Ragged Mountain Ski Patroller Bob Winslow honored for 50 years of service at Camden Snow Bowl

Mon, 11/06/2023 - 6:00am

    CAMDEN — It has been 50 years since Camden Snow Bowl ski patroller Robert Winslow first began rescuing injured skiers on Ragged Mountain, bundling them onto toboggans and bringing them down in all kinds of weather and conditions. His dedication to putting on red jacket and helping those in distress has never been stronger, and early Sunday morning, Nov. 5, he was at the mountain at 7 a.m., ready to train younger patrollers in his friendly and quiet way, though every now and then, you might hear his booming laughter. 

    Winslow knows the work of emergency rescue well – he is also an EMT with Belfast Fire and Ambulance, and has worked there, he reckons, “maybe 37 or 38 years.”

    It is a lifetime of public service on top of a teaching career in the Belfast school system, and coaching young swimmers. Winslow is equally comfortable in the snow, the classroom or in and on the water, instructing and helping wherever he can. In 2021, he was inducted to the Maine Swimming and Diving Hall of Fame, after coaching for 48 seasons. He has served on the Waldo County YMCA Board of Directors, and currently sits of the Belfast City Harbor Advisory Committee.

    On Nov. 5, officials of the National Ski Patrol Maine Region and Winslow’s fellow Ragged Mountain patrollers honored him with a surprise and enthusiastic ceremony, presenting him with a commemorative plaque, and a large cake.

    Winslow doesn't reminisce about the old days at the Snow Bowl, but he remembers it all. Fifty years ago, the faces of those patrolling the hill were entirely different. 

    “No one is left now,” he said.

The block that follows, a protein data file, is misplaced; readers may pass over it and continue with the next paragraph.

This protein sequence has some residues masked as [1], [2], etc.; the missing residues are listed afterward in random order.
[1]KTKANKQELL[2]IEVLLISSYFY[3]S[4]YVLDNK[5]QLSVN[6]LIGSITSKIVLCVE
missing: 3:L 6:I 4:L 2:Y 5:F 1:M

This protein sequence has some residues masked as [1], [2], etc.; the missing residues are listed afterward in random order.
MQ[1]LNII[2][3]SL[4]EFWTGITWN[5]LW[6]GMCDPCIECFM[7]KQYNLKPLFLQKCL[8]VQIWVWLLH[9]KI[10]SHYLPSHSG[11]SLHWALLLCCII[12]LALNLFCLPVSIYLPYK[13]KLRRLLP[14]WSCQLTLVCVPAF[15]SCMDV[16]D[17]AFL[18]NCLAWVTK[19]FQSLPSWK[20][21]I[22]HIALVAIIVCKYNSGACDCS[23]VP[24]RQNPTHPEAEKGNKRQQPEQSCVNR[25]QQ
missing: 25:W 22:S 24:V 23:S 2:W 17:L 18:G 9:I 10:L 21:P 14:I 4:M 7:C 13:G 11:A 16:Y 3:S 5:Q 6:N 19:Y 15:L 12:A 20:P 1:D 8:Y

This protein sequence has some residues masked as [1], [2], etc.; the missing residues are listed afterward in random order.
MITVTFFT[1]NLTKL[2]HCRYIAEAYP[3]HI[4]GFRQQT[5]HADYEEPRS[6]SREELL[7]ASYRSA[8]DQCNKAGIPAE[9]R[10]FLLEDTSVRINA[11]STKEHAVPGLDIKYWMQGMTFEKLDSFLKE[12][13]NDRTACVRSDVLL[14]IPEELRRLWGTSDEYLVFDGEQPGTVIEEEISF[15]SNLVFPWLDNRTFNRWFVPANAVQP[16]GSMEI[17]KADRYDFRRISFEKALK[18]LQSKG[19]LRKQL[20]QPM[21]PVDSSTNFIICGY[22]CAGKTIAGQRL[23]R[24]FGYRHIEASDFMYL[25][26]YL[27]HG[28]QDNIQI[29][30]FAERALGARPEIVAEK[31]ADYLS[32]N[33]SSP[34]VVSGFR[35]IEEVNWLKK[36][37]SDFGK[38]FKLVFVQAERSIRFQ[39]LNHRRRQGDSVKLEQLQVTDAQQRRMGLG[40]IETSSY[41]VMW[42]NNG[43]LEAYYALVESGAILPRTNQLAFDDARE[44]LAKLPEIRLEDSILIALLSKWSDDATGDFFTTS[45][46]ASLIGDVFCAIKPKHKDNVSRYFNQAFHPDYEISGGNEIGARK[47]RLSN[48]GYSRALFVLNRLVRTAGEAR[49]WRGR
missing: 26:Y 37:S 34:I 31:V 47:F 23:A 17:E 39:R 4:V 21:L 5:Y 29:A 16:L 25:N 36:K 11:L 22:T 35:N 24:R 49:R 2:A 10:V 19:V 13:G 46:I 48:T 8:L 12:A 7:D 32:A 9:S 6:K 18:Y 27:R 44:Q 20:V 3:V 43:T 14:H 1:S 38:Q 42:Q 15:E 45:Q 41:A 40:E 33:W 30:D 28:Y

It all started when he took a job teaching in Belfast in the early 1970s. Ray Latarte, who owned a ski shop in Westbrook, had originally suggested Winslow try his hand at patrolling. That was when Winslow was skiing at Pleasant Mountain, in Bridgton, and Mt. Abram, in Greenwood.

    Then, he took the Belfast teaching job, and landed in the Midcoast with his skis. 

    “When I started here, all you needed for training was a Red Cross 40-hour certificate,” he said. “One day, there were three serious accidents here. I had the help of several younger patrollers — Mike Payson was one of them. After doing that, I said, ‘I’ve got to know more than I know now.’”

    Since then, he’s gotten to know an awful lot more about emergencies and how to treat the injured and ill in all sorts of predicaments.

    With him at the Sunday morning outdoor emergency care refresher were the majority of the Ragged Mountain Ski patrollers, along with a contingent of patrollers from Black Mountain in Rumford and a few other Maine ski mountains.

    The annual refreshed is required by the National Ski Patrol, and each year patrollers cycle through online learning and practical in-person applications. Skills, such as providing oxygen to the wounded, bandaging broken clavicles and neck wounds, or tending to diabetic and cardiac emergencies are all part of the required routine.

    Soon the snow will fall, and patrollers will practice chairlift evacuations and hauling people down the mountain on toboggans. Winslow will be right there, assisting, or just enjoying a good run down the mountain.